For several decades, Predator has remained one of the most renowned science fiction horror franchises in the world. Whether it’s a movie with a star-studded cast featuring Arnold Schwarzenegger, Dannie Glover or Adrien Brody, the series remains one that many come to enjoy and now, they can relive the experience as the Predator or the fireteams in Predator: Hunting Grounds.
Set to release on PlayStation 4 and PC via the Epic Games Store, players will be exploring an untapped approach to the franchise. In order to give us one of the most enticing and immersive experiences yet, Illfonic is taking their experience with Friday the 13th: The Game one step further with the asymmetric multiplayer experience with Predator: Hunting Grounds, which is set to release on April 24th, 2020.
To prepare for its official launch, Illfonic ran an open beta for PlayStation Plus subscribers over the weekend, giving fans a chance to jump into the tense and intriguing multiplayer experience that Predator: Hunting Grounds has to offer. Due to the type of game it is, something rather similar to The Hunt: Showdown, players may be a bit apprehensive about what it has to offer: 4v1 versus objective-based AIs that have filled the map.
The game had us with more questions than we did have answers ranging from “how will this even work?” to questions such as, “how can we expect to progress?”. The beta, believe it or not, gave us almost every answer that we needed and a little bit more along the way.
“Predator hunting grounds captures the sense of urgency, anxiety, and the sense of urgency that the films have had for nearly three decades”
Unlike the games we’ve been given in the past, Predator: Hunting Grounds takes the careful approach, taking what we know from the movies and moving on. They’ve made sure that the Predator isn’t some glorified killing machine that will eat through entire fireteams in a single swing. While formidable in the eyes of newer players, Illfonic has ensured that players who deploy as members of the human squads won’t be a band of red shirts waiting for a Borg killing squad to board their metaphorical ship.
This level of authenticity also comes to the other side as well. Human squads are formidable in their very own right. They have their own sets of perks, skills, and weapon loadouts that make them capable hunters that can tear a pursuing Predator apart if they are caught off guard. Both sides of the coin have numerous unlockables including items, skills, and even weapons that can be earned simply through playing through a match and completing it.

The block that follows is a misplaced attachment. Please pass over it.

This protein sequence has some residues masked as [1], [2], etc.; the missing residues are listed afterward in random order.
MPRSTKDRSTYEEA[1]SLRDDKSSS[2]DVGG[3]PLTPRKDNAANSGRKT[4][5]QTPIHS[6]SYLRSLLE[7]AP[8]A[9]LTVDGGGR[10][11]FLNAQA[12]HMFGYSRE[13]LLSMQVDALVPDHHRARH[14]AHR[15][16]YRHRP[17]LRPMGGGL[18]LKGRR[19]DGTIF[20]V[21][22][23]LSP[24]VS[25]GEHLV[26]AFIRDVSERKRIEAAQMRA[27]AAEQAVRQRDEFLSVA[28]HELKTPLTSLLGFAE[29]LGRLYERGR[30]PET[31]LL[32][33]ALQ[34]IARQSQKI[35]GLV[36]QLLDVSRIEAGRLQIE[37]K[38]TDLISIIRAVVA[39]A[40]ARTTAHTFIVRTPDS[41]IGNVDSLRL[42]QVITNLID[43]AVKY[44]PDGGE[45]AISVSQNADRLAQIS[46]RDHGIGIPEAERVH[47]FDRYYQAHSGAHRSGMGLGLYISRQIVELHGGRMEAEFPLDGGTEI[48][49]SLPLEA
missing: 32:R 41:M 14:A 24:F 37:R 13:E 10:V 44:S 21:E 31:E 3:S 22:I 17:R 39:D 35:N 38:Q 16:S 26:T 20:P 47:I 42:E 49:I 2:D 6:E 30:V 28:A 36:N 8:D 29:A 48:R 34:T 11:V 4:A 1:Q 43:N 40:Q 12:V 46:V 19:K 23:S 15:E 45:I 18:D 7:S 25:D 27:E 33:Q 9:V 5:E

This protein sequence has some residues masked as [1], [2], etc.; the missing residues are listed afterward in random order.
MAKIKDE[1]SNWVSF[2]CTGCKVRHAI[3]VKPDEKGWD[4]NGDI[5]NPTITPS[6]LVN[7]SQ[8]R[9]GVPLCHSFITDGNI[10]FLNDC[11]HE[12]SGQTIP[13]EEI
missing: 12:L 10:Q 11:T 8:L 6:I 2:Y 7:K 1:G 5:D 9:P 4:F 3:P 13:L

There’s even the ability to walk to a nearby river, smearing yourself in mud before continuing on, masking your heat signature from the Predator until they walk through water. It’s an amazing homage, especially when seeing a Predator getting wounded, watching their bioluminescent blood smearing random parts of the map, making it so you can track them through the trees, on rooftops, and on the ground as they quickly flea for a new vantage point or to heal.
The Predator, however, is a trademarked one, following everything we’ve seen in the cinemas before. He or she is fast (you can choose male or female Yautja), they can parkour and climb trees in the fashion you would expect, making them the perfect hunter, but not incapable of being seen or heard as they click, growl, and rattle the terrain around them with every step or movement.
Predator: Hunting Grounds captures the sense of urgency, anxiety, and the sense of urgency that the films have had for nearly three decades. It’s truly marvelous as being hunted is one of the most anxiety-inducing experiences you’ll ever find the entire experience to be one that feels as if it’s drawn straight from a movie, which is absolutely astounding.
“Atmospherically, this is one of the best there is, but again performance does take a massive hit to deliver the experience”
While the experience is truly one of those we’d never have expected, especially one that brings to life a rather hyper-intelligent species such as the Yautja, it’s hard to truly see where things would go in order to bring the experience to a fully polished state. Sure, it’s astonishing to see the Predator flicker in and out of its camouflaged state, it’s terrifying to hear its roar, and it’s more unsettling to hear the nuclear countdown begin if the player forfeits a match and tries to wipe everyone around it out.